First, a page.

Discouraged workers may hold the key to recovery


It's a bit of a chicken and egg scenario. Without a sustained recovery the millions of talented - but now out-of-work and "discouraged" - workers who have given up on looking for work are unlikely to be tempted back. But without their input, productivity and involvement, a sustained recovery will be much harder to come by.

Research from The Conference Board has suggested that one reason for the current conflicting signals from the U.S jobs' market, with employment and unemployment both rising in January, is this issue of "discouraged" workers.

These are the workers, now estimated to total well over one million, who would like a job, were (once) actively looking for a job but, after knock-back after knock-back, have now given up and are sitting at home "discouraged".

And these individuals are unlikely to re-enter the fray until the U.S labor market starts to send out strong signals of recovery, the Conference Board added.

The percentage of unemployed people who have been out of work for 27 weeks or more has, so far, continued to rise in the U.S and is now running at more than 40 per cent.

Unless significant structural change in the economy resulted from this recession, many of these long-term unemployed could find their skills simply are not needed in the recovery work force.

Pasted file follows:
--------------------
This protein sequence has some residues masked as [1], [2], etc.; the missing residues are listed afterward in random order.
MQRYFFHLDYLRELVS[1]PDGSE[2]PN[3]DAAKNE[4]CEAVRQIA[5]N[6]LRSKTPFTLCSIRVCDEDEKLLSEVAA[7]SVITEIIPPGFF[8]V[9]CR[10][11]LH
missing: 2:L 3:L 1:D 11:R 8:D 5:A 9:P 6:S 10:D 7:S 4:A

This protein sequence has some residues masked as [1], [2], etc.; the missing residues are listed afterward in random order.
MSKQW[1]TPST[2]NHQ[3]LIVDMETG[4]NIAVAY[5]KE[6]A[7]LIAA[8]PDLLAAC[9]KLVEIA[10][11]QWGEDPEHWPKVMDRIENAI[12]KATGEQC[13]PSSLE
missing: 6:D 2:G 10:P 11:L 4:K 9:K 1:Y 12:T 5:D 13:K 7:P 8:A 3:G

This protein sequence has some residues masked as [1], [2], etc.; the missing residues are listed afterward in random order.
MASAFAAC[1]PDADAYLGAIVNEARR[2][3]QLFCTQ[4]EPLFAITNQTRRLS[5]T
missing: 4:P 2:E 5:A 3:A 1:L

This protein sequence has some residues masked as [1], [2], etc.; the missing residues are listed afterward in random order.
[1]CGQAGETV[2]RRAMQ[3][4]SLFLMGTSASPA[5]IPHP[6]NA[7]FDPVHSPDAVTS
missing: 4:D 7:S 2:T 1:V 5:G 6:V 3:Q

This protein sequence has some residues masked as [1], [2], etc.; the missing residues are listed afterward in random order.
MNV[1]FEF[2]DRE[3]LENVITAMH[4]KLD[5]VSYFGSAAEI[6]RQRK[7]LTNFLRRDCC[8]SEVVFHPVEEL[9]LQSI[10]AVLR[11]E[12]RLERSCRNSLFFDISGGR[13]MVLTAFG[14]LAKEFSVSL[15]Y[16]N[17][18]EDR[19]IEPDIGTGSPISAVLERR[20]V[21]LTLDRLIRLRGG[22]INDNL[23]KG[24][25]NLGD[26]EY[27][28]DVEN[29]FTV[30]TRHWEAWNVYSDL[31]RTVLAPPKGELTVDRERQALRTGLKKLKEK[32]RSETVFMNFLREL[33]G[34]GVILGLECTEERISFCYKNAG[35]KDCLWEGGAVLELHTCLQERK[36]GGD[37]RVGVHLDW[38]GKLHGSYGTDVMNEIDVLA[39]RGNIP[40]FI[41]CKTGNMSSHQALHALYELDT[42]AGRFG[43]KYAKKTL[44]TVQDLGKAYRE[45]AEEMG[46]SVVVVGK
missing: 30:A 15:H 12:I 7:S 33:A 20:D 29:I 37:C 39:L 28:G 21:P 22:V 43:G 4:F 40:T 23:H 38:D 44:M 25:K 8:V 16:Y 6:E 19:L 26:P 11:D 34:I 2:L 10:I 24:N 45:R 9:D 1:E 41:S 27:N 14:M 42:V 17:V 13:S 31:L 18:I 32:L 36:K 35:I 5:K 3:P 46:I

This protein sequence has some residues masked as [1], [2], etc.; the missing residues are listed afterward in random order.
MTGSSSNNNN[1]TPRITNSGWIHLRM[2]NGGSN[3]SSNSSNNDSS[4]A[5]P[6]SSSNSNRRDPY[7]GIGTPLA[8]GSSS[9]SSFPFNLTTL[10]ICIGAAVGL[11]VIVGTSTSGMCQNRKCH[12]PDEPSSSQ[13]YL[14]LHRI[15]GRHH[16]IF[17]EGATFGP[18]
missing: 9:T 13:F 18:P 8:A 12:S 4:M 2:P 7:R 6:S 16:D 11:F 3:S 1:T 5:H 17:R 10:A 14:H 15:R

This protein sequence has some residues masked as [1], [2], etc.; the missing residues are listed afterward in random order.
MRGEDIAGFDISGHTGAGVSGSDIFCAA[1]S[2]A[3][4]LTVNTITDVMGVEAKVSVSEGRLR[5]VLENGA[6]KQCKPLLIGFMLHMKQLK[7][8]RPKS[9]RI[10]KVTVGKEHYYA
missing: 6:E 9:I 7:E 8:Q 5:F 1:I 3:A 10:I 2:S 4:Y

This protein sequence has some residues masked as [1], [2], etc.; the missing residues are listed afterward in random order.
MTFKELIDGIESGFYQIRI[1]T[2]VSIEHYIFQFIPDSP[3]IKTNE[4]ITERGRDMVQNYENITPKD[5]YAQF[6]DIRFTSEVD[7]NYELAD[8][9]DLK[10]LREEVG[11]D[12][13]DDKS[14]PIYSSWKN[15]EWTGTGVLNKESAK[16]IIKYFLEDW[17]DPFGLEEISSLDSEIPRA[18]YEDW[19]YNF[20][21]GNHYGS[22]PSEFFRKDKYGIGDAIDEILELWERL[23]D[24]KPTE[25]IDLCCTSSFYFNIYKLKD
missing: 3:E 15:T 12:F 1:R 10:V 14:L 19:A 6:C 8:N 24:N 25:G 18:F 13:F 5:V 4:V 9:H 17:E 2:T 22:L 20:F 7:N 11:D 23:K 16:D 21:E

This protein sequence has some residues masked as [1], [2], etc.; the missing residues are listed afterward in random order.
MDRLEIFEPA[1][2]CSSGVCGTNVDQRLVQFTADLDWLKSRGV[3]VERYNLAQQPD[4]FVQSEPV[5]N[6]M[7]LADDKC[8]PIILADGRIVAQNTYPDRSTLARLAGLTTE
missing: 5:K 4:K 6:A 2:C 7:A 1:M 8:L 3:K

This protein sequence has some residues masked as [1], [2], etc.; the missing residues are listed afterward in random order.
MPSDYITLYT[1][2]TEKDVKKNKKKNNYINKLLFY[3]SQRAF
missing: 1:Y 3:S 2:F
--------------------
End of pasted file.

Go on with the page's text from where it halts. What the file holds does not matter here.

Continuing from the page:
This could mean employers and managers experience a period where the unemployment rate remains relatively high – with all the social and financial confidence issues that this brings – until these individuals re-tool or find alternative employment matches for their skill sets, advised the research. Moreover, the fact that temporary rather than permanent employment is continuing to rise does appear to suggest that hiring managers are not convinced a sustained recovery is yet underway.

"We'll experience more months of these mixed signals before the labor market reaches sustained recovery," cautions Christopher Woock, researcher, human capital at The Conference Board and co-author of the report.

"In the months to come, like in past recoveries, we expect 'discouraged workers' to be a factor contributing to the labor market's complexity," he added.

"The labor market complexity reflects people in transition. The high number of long-term unemployed and individuals working part-time for economic reasons, coupled with the likelihood that many employers remain uncertain that the economy is firmly on a recovery path, suggests we could be in for a long, slow labor market recovery," he concluded.